The European Court of Justice (ECJ) has ruled that the method used by Malta in 2019 to appoint members of the judiciary does not violate EU law.
The case was brought by Repubblika in April 2019 after the civil society group objected to the appointment of three judges and three new judges.
Repubblika had argued that no further judicial appointments should be made until a system of appointments was put in place that could ensure the independence of the judiciary. The case was eventually referred to the ECJ by Judge Mark Chetcuti.
In a ruling issued today, the court found that “EU law does not preclude national constitutional provisions such as the provisions of Maltese law on the appointment of members of the judiciary”.
“It does not seem that these provisions could result in members of the judiciary not being viewed as independent or impartial, with the result that it would undermine the trust that justice must create in a constitutional democratic society,” said individuals the court.
Malta changed its method of appointing judicial officers last year on the recommendation of the Venice Commission.
Previously, the government introduced a requirement that candidates must be screened by a judicial officer appointment committee. Previously, the power to appoint members of the judiciary was solely in the hands of the Prime Minister.
In reaching its conclusion, the Tribunal made a number of remarks, beginning with the fact that the European Union Treaties did not preclude national provisions that give the Prime Minister “decision-making power” in appointing members of the judiciary.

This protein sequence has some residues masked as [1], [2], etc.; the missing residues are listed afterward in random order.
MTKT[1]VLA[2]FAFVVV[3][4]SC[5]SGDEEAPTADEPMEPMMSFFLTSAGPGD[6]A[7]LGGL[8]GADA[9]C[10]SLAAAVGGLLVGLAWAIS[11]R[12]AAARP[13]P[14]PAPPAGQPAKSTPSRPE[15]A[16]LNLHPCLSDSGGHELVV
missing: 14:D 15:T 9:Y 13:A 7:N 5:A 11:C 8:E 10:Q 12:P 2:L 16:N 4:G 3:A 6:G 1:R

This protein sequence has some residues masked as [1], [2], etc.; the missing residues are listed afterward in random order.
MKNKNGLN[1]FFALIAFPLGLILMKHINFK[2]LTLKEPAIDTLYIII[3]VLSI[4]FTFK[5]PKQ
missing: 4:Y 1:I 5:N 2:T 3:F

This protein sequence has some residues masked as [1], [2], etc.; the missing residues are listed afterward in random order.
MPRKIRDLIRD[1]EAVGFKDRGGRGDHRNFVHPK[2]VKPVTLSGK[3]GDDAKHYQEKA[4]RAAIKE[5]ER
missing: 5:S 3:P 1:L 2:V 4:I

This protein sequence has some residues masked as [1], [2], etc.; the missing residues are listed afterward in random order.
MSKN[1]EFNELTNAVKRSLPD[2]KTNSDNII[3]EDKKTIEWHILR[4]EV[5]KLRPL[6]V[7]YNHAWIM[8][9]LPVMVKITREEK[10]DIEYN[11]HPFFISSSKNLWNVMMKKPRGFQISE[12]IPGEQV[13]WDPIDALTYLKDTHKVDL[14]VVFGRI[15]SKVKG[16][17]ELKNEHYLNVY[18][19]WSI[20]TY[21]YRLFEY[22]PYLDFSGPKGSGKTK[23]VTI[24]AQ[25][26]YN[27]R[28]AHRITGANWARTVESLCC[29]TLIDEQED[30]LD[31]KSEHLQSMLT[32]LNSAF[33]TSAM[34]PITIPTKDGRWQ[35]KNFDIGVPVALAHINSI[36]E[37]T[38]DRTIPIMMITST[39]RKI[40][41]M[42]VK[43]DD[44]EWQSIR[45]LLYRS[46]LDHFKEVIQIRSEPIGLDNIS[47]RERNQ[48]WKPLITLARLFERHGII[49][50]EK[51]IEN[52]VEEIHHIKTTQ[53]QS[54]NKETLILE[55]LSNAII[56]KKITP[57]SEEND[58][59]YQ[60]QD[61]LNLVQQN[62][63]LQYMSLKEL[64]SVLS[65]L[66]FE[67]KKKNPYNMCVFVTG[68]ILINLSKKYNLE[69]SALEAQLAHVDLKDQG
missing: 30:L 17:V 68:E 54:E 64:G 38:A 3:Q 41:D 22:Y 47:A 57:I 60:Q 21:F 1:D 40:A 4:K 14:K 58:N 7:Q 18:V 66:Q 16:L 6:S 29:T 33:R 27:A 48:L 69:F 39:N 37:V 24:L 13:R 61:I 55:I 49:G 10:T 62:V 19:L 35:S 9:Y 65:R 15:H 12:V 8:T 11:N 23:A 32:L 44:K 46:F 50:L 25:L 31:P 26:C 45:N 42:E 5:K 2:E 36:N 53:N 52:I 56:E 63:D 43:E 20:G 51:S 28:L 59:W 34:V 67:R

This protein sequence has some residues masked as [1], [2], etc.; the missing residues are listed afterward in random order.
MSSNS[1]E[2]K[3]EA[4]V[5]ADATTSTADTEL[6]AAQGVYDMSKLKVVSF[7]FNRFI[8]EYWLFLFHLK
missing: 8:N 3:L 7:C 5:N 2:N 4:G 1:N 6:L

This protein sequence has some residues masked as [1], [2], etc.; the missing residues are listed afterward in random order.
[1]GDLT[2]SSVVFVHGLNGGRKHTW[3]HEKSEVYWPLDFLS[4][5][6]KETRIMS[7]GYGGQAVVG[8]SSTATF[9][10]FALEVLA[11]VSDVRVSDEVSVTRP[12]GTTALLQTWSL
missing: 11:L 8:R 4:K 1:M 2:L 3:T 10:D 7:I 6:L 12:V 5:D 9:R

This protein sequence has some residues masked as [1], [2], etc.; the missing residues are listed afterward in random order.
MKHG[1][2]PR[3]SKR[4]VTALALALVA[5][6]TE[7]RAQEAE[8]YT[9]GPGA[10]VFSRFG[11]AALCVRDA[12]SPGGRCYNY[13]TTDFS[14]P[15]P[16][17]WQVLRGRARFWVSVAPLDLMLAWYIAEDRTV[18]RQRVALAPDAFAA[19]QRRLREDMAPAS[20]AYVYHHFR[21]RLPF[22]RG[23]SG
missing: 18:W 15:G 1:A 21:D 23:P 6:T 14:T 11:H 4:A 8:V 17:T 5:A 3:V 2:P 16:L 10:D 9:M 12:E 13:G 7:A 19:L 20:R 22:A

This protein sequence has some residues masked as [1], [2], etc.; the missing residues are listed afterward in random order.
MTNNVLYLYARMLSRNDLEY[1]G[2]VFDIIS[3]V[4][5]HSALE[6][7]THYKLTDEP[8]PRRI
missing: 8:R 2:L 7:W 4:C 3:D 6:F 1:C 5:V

However, it added that this should be done on the basis of the recommendation of an independent body charged with evaluating the candidates and delivering an opinion to the Prime Minister.
It was stressed that the EU is made up of states that have “freely and voluntarily” committed themselves to the bloc’s common values, including the rule of law. Member States are obliged to ensure that these values are protected.
“A Member State cannot therefore amend its legislation, in particular as regards the organization of the judiciary, in such a way as to reduce the protection of the value of the rule of law,” added the courts. Member States should not adopt rules that undermine the independence of the judiciary.
Against this background, however, the court found that the establishment of the Committee for the Appointment of Judicial Officials in 2016 “on the contrary served to strengthen the guarantee of the independence of the judiciary in Malta” compared to the pre-2016 agreements.
“In this case, the court finds that there are a number of rules that appear to ensure this independence,” it said.
The courts also stated that while the prime minister had the power to appoint members of the judiciary, the exercise of that power was limited by the professional experience requirements set out in the constitution.
It was recognized that it was technically possible for the Prime Minister to bypass the committee and recommend names directly to the President, provided that he explained his reasons for doing so to Parliament. In this context, the court found that this power should only have been used in exceptional cases. In fact, the provision was never used.
In response to the decision, Repubblika noted that Malta had reformed its method of appointing judicial officers since the submission of the case. This was a gain for Republic’s activism. Without the civil society group, the government would never have reformed the system.
What do you think of the court’s decision?